08 Sep Growing the Wrong Way: 5 Ways Small Business Growth Can Be Toxic
When your business is growing, everything seems exciting. You welcome your alarm in the morning and that first cup of coffee just tastes better. You may even enjoy your morning commute and tackle a full email inbox with enthusiasm.
Growth is exciting. You can serve more customers, create a greater impact on the world, and increase profits.
But growth also reveals weak areas and amplifies problems that were previously too small to notice. Not all business growth results in positive outcomes. Sometimes, it’s actually toxic. Here are five growth-stage problems to watch for that can turn your small business expansion into a toxic mess:
1. Weak, Misguided, or Absent Leadership
Every business is limited by the abilities and vision of its leaders. You have to decide where to spend your time, what instructions to give, and what endeavors will help the company continue to be successful — and it all has to work AND be communicated properly to employees.
There are many types of toxic leaders in an organization — from founders who are too overextended to manage growth to CEOs whose poor communication skills leave their team clueless as to where the business is headed and why it’s headed there.
Growth doesn’t solve problems with leadership; it exposes them. To get a pulse on your abilities as a leader, keep an open line of communication with your employees and stakeholders, and surround yourself with mentors and a network that will give you open and honest feedback.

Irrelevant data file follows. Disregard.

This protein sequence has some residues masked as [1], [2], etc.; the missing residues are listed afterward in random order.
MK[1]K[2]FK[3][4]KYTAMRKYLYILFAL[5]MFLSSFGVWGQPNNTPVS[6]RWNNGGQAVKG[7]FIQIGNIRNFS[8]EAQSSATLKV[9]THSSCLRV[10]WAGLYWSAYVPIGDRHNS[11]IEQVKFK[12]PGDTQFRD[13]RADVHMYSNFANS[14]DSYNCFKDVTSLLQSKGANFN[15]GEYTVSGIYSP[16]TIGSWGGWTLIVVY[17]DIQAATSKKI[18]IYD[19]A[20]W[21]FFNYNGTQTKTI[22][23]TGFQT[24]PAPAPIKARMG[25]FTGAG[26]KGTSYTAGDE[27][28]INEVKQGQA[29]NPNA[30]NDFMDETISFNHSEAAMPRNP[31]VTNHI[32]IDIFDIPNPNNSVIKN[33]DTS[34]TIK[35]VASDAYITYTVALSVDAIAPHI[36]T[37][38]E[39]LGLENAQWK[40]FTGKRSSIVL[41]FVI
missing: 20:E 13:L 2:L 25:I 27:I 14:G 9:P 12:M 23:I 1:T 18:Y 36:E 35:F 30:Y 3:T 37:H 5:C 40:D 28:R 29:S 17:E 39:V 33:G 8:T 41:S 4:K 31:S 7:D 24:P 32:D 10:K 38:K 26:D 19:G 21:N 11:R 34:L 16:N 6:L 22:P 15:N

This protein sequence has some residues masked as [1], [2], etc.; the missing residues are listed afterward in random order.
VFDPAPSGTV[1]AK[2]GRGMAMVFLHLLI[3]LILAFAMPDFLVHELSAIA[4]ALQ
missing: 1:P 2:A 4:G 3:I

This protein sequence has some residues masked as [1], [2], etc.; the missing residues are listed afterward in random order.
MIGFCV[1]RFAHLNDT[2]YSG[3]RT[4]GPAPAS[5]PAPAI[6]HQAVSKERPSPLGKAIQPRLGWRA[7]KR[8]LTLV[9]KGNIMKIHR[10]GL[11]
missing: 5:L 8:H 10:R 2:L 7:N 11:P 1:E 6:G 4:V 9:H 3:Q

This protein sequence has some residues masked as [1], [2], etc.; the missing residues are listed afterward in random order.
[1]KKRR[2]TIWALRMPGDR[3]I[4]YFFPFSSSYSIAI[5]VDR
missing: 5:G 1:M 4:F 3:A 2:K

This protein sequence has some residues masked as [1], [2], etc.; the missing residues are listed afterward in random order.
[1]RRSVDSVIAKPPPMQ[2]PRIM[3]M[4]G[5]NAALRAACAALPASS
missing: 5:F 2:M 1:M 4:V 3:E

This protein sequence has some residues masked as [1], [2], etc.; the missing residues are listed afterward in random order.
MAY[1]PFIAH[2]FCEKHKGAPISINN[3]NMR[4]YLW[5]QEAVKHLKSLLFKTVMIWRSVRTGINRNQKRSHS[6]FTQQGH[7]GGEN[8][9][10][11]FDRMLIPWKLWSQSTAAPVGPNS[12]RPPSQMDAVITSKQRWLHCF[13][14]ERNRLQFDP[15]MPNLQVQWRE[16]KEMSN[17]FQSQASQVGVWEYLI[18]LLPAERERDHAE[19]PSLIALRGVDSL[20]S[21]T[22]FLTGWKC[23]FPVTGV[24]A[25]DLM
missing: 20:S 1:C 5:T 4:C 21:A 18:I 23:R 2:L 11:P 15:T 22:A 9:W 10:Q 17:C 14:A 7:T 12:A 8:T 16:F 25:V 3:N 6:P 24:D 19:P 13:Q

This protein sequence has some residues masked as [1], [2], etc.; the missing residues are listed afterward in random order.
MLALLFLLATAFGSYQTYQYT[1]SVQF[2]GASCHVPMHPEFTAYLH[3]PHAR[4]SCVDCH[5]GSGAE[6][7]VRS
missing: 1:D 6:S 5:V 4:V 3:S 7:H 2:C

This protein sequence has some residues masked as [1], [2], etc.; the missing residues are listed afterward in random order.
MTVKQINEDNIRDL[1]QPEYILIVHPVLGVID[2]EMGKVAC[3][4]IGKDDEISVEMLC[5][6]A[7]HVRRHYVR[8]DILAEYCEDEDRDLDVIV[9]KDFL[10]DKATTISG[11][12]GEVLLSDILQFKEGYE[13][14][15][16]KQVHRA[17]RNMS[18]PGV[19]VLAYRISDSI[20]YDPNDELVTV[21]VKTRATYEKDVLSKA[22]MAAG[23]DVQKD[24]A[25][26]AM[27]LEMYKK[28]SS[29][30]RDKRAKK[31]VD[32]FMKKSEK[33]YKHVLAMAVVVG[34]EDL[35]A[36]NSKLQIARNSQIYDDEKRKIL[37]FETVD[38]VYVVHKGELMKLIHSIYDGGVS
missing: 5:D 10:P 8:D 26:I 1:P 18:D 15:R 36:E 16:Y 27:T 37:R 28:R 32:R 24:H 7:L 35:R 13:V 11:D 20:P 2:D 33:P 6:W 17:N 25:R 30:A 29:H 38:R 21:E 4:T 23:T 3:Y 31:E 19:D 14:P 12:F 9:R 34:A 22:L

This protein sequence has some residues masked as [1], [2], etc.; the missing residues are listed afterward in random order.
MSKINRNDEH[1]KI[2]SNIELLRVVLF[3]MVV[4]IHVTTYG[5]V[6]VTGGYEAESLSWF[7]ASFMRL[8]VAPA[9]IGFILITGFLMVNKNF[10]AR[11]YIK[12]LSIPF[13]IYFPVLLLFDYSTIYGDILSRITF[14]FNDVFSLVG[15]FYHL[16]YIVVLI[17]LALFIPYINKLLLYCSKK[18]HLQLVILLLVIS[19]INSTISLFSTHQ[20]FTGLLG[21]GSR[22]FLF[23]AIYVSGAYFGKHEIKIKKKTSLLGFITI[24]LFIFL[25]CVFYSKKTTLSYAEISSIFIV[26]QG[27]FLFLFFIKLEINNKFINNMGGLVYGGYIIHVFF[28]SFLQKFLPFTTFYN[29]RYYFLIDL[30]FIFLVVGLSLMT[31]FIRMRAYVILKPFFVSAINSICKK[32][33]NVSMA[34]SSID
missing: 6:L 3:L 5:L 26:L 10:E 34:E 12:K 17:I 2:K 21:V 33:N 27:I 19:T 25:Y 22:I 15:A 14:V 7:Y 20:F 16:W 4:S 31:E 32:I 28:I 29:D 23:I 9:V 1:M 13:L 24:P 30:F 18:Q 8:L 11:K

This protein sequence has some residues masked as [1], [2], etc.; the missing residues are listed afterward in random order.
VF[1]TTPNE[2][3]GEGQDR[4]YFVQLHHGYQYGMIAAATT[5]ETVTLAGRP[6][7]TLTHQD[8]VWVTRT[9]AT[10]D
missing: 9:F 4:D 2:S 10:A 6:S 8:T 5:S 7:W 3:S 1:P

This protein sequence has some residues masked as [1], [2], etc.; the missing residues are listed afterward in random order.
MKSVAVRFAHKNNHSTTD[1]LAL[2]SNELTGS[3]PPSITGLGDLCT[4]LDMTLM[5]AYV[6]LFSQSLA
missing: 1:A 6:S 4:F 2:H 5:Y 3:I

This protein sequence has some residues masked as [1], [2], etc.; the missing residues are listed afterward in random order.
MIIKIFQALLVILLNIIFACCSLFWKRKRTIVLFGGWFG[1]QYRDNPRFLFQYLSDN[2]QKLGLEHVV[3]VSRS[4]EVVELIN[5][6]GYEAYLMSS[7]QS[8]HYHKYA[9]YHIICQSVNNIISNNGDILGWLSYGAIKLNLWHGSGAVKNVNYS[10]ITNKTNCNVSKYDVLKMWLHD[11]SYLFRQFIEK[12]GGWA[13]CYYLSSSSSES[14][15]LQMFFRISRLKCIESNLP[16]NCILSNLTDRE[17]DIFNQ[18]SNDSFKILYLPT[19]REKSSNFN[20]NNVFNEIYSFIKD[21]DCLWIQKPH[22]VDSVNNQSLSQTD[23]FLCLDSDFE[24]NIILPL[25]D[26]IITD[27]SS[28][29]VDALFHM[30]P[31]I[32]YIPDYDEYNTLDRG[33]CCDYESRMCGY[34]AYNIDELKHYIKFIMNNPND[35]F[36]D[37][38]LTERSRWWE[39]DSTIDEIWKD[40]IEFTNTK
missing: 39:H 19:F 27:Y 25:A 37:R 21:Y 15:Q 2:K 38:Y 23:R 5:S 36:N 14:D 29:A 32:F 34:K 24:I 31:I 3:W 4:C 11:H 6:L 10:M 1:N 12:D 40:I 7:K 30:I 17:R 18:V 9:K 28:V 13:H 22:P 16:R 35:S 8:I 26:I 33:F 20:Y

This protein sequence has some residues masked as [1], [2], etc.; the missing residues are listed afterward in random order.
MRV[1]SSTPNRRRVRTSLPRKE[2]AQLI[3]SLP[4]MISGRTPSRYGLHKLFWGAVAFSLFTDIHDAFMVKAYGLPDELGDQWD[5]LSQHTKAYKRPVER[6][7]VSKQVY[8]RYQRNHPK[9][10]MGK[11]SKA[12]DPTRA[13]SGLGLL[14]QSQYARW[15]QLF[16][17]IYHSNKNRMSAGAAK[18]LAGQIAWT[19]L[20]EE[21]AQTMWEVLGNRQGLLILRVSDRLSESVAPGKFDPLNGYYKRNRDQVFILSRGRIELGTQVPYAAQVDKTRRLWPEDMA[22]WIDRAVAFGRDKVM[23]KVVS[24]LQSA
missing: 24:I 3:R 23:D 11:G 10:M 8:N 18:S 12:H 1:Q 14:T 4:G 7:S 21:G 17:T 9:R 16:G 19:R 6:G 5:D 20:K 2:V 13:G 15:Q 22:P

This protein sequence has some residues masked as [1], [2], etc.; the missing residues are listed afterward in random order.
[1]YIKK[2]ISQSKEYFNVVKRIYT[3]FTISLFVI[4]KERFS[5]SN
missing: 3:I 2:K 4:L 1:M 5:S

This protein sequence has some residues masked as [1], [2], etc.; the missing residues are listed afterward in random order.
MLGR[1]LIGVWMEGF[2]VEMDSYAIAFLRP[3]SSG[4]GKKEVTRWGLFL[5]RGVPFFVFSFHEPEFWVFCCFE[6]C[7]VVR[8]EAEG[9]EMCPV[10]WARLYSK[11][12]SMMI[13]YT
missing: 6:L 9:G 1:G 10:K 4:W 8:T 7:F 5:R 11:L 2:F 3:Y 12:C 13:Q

2. When Growth Exceeds Cash Flow
Sometimes growth happens so fast that it exceeds your cash flow. For many service-based businesses, providing work before receiving payment is just the price of doing business.
Allowing “growth,” which coincides with expenses, to outpace your cash flow puts the company in a dangerous position. Eventually, investors, banks, and possibly even customers will avoid your business like the plague — forcing you to liquidate assets just to pay the bills — or even forcing you to close the business for good. Avoid this growth mistake by managing and monitoring your cash flow and properly balancing your budget. Careful financial planning and a strategic plan for receiving payment will help your business avoid this toxic mistake.